"There is a performative element of web design."
Conference at Sight + Sound Festival
May 26, 2013, Eastern Bloc
Panelists: Jennifer Chan, Vincent Chevalier, Emilie Gervais, Heather Dewey-Hagborg Moderator: Michelle Lacombe
Response and photo by Deanna Radford
Turning over notions of identity, performance, surveillance and the internet, Eastern Bloc's Sight + Sound festival invited artists Jennifer Chan, Vincent Chevalier, Emilie Gervais, Heather Dewey-Hagborg and moderator Michelle Lacombe to unravel "Networked Performativity: Systems, Platforms & Identity". The panel was nestled well within the festival curatorial investigation of global black markets. Each of the discussants operate largely, (though not solely), in an online context.
Guiding questions included: how do these artists perform their identity online? How do audiences react to and engage with these artists’ performative actions? How are they redefining performance given the variety of mediatized systems at their disposal? This compelling conversation occurred, scratching the surface of the ephemeral nature of identity, expression and the online, giving inspiration for further critical discussion and action.
"Identity is prismatic" Jennifer Chan said, quoting internet entrepreneur Christopher Poole. We take on numerous e-mail, social networking and other accounts and can express a number of personas depending on interest. [Online] "there is not true anonymity, just multiple names. There is a performative element of web design," said Chan.
"The prismatic element shows a more complex relational tool to explore, redefine, realign the body and perform in public space. [This vantage point] is a practical tool." said Michelle Lacombe, who is also a performance artist.
Vincent Chevalier questioned whether level of (internet) coding knowledge dictates level of personal agency. "Code literacy increases agency but it depends on how you use it." said Chan. "It's not a question of more or less agency." By "filtering my subjectivity through social media over and over, how does this effect agency and literacy?" questioned Heather Dewey-Hagborg.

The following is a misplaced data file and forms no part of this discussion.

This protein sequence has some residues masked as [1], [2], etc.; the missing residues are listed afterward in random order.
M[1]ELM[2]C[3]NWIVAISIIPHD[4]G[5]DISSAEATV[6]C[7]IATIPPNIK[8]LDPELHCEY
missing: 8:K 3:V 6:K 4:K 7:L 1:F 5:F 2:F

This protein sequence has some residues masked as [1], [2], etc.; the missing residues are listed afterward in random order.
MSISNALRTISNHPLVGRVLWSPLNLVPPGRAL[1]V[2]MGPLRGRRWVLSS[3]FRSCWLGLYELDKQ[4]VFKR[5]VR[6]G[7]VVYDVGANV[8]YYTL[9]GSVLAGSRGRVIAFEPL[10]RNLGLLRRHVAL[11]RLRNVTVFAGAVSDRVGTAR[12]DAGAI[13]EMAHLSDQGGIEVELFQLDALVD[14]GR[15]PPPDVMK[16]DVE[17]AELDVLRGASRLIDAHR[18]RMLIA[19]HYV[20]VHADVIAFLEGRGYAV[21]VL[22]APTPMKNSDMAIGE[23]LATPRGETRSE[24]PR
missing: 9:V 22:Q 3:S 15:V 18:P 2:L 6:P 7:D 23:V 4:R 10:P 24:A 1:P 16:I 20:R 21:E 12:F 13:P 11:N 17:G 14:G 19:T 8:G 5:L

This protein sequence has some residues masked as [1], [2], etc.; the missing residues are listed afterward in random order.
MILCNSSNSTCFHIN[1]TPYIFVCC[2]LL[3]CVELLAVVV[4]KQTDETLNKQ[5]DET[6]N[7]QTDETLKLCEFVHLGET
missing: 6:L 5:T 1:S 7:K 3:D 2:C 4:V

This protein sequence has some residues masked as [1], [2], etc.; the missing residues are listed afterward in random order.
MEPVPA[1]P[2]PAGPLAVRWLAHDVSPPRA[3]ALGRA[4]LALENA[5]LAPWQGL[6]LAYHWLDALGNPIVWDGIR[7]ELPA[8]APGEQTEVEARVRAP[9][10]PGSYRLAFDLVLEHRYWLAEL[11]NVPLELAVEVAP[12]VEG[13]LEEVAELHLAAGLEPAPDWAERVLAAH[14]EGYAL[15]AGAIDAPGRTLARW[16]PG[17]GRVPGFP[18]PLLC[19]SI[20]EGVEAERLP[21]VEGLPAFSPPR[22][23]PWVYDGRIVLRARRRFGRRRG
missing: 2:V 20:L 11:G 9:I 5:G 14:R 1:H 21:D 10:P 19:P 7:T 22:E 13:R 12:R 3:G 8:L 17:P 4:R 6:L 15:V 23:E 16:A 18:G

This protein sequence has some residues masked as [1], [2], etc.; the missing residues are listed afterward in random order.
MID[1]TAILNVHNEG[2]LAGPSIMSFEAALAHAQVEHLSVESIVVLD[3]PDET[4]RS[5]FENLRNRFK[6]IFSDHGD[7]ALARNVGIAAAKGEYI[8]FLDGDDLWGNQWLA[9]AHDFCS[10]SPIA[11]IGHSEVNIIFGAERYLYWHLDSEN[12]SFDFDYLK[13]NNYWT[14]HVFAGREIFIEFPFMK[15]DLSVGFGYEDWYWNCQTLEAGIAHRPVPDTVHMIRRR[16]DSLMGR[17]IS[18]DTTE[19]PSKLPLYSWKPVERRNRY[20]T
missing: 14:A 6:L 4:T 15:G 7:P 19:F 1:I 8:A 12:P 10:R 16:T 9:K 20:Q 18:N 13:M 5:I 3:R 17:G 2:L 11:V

Emilie Gervais' playful work often comprises found elements from online. Both Gervais and Chan borrow code from other sites, facilitating the re-creation of the familiar-simultaneously-unfamiliar visual elements. This disorienting effect occasionally takes on satirical and disarming proportions that draw you in and pose challenging questions related to art, sex, voice, authority and intimacy.
Vincent Chevalier discussed his PWIFd (Places Where I've Fucked), which pictures these locations using Google Images. Maintaining anonymity of his partners and the locations, the work contests loss of public spaces where gay cruising for sex can take place. He explains: "Privacy is under intense scrutiny and control already. Anonymous sex in certain spaces, places for men to escape homophobia - laws and technology have developed to diminish these spaces."
Dewey-Hagborg added Chevalier is "disclosing to the public the effect on behaviour by putting himself under increased surveillance." In this context of social media, said Chevalier, "[This is a] communication tool that aids democracy but there's something frighteningly anti-democratic too."
Collecting cigarette buts, hair, fingernails and gum from the streets of Manhattan and Brooklyn, Dewey-Hagborg generates images and sculptures of individuals as exploration of genetic representation. She has proven the lack of accuracy of the investigative tool by generating image and sculptural self-portraits with the same tools to show the level of inaccuracy inherent in the final product.
By interrogating traditional and popular conceptions of privacy, ownership, sexuality, copyright, surveillance and genetic determinism, these artists usurp said conceptions to raise important questions about performance and identity.
Conscientiously, their work reclaims and occupies online bodies of social power in the spirit of satire, social justice and self-determination, which occasionally falls under the black market domain. As Jennifer Chan said: "..Being aware of the conditions, media literacy is important and overturning notions of private and public. It's possible to be critical of the system from within."